Ariela Noy, MD:The decision to treat somebody with disseminated marginal zone lymphoma is similar to the decision to treat other indolent lymphomas. We have to keep in mind that these patients have long life expectancies. We do not want to overtreat patients, especially if the decision is made to treat them with drugs that have significant side effects. Even immunotherapy can cause side effects such as prolonged B-cell hypogammaglobulinemia, and this can leave a patient open to infection. When we add things like alkylating agents there is an added risk for a secondary malignancy such as acute myeloid leukemia or myeloproliferative neoplasia. As a result, we need to be judicious and have frank discussions with patients regarding if much their symptoms are bothering them and whether or not their case warrants therapy at this time.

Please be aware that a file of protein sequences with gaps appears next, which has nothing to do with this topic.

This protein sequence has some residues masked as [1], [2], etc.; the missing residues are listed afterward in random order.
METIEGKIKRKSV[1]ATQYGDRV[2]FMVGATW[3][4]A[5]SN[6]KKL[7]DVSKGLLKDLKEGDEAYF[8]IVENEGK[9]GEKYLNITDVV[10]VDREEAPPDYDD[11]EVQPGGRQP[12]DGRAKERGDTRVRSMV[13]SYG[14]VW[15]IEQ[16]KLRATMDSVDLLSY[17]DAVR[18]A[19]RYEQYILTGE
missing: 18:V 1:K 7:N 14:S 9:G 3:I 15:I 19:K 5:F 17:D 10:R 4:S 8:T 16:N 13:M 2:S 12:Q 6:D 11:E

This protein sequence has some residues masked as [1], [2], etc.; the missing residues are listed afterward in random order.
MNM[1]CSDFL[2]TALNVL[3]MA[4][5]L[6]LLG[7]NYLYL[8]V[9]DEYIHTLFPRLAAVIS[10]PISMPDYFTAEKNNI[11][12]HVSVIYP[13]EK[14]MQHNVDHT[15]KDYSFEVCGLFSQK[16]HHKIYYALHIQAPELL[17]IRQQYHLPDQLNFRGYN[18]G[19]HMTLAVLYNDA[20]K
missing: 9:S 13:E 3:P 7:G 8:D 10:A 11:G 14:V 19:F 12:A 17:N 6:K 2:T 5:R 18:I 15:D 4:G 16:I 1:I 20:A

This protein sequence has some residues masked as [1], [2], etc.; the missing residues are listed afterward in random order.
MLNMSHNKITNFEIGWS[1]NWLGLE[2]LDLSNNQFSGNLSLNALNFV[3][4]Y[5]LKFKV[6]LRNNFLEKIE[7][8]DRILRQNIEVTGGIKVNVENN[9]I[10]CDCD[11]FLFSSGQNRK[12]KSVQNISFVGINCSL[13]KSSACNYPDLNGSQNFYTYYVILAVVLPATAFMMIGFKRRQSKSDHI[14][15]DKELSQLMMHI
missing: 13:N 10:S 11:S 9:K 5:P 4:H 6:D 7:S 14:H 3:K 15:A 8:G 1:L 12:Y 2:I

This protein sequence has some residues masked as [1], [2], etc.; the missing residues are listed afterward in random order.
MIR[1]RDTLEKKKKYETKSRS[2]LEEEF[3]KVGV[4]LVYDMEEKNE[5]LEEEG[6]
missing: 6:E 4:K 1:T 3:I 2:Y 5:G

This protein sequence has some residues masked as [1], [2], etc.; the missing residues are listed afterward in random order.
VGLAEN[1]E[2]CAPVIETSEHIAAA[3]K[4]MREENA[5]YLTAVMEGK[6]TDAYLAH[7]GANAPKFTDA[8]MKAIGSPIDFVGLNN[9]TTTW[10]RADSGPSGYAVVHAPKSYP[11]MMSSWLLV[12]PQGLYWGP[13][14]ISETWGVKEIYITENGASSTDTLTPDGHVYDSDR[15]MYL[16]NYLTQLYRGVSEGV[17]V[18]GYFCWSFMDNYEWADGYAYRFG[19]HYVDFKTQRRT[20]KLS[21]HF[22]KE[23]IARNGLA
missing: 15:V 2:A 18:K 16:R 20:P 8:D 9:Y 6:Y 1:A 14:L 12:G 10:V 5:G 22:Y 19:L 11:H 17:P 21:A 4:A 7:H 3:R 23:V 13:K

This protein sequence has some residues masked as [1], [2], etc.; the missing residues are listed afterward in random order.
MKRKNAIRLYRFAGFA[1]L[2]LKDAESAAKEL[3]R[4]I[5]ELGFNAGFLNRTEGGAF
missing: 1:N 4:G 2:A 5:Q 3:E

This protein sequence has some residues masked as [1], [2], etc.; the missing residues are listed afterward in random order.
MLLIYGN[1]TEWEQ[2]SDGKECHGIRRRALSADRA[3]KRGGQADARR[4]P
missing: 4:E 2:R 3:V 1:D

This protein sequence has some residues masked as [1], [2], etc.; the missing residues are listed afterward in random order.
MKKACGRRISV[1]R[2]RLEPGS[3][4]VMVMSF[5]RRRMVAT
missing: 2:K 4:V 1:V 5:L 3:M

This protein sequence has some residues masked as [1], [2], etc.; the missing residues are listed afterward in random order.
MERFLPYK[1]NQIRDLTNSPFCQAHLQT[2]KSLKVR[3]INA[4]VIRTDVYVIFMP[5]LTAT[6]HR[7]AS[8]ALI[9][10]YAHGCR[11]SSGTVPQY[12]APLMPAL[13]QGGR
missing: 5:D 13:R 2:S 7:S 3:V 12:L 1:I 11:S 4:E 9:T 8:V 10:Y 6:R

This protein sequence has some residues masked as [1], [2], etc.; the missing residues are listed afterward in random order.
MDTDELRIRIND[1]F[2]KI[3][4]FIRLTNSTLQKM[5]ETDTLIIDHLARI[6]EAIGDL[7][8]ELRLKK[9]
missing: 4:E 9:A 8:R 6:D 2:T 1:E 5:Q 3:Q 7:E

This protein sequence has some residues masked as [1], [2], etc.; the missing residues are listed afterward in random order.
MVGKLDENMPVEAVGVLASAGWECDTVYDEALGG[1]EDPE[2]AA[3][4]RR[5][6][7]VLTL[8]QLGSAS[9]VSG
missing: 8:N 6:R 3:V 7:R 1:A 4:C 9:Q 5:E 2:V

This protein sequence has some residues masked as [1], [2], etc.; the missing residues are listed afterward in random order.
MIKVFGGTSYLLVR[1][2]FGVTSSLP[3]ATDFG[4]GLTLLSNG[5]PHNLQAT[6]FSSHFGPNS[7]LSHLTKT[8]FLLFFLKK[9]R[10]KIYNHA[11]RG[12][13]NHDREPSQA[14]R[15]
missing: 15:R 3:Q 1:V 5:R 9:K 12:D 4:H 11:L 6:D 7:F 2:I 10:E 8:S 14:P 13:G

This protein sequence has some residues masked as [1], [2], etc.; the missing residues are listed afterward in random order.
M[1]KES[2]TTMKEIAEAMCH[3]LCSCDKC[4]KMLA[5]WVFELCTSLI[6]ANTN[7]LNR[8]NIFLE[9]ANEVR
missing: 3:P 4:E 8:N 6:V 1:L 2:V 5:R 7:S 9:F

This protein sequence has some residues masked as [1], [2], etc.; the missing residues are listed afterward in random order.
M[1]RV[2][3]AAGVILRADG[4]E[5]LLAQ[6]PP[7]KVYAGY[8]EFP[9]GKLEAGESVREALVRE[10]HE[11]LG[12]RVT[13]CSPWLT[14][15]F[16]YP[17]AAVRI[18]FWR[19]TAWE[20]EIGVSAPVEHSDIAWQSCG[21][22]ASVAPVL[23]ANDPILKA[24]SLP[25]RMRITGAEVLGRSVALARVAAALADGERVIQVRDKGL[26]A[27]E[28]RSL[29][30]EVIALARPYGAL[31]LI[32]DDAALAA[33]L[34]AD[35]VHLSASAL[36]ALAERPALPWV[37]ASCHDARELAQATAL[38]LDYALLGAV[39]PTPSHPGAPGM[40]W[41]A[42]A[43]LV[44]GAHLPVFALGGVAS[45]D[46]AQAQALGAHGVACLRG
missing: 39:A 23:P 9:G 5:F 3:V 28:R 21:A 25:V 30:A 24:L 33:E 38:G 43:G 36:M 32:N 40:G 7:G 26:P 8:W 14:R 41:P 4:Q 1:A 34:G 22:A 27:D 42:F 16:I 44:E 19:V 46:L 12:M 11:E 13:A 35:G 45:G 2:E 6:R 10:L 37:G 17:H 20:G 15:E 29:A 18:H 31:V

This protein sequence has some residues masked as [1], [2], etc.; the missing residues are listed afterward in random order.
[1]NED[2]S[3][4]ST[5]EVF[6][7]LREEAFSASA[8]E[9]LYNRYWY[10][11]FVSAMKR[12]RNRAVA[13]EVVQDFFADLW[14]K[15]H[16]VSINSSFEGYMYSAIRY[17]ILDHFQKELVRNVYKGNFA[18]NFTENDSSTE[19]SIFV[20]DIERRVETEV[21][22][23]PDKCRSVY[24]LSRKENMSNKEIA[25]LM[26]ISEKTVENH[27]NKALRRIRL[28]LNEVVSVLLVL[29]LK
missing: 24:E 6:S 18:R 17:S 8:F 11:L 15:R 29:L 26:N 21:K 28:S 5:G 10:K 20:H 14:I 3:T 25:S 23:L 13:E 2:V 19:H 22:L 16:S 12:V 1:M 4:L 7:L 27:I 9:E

We look at a number of different factors when we choose first-line therapy for patients with disseminated marginal zone lymphoma. One of the important things is the bulk of disease. The expectation is that patients with significantly bulky disease, which is a relatively rare occurrence, admittedly probably need more than immunotherapy, alone. The reason for that is you will more likely get a partial response with immunotherapy alone than with immunochemotherapy, which is associated with a high complete response rate. If you have a patient who has a high complete response rate, or one with a lot of tumor burden, single-agent rituximab will leave you with a relatively large disease burden if you only get a partial response.
Transcript edited for clarity.
A 64-Year-Old Woman With Advanced Extranodal MZL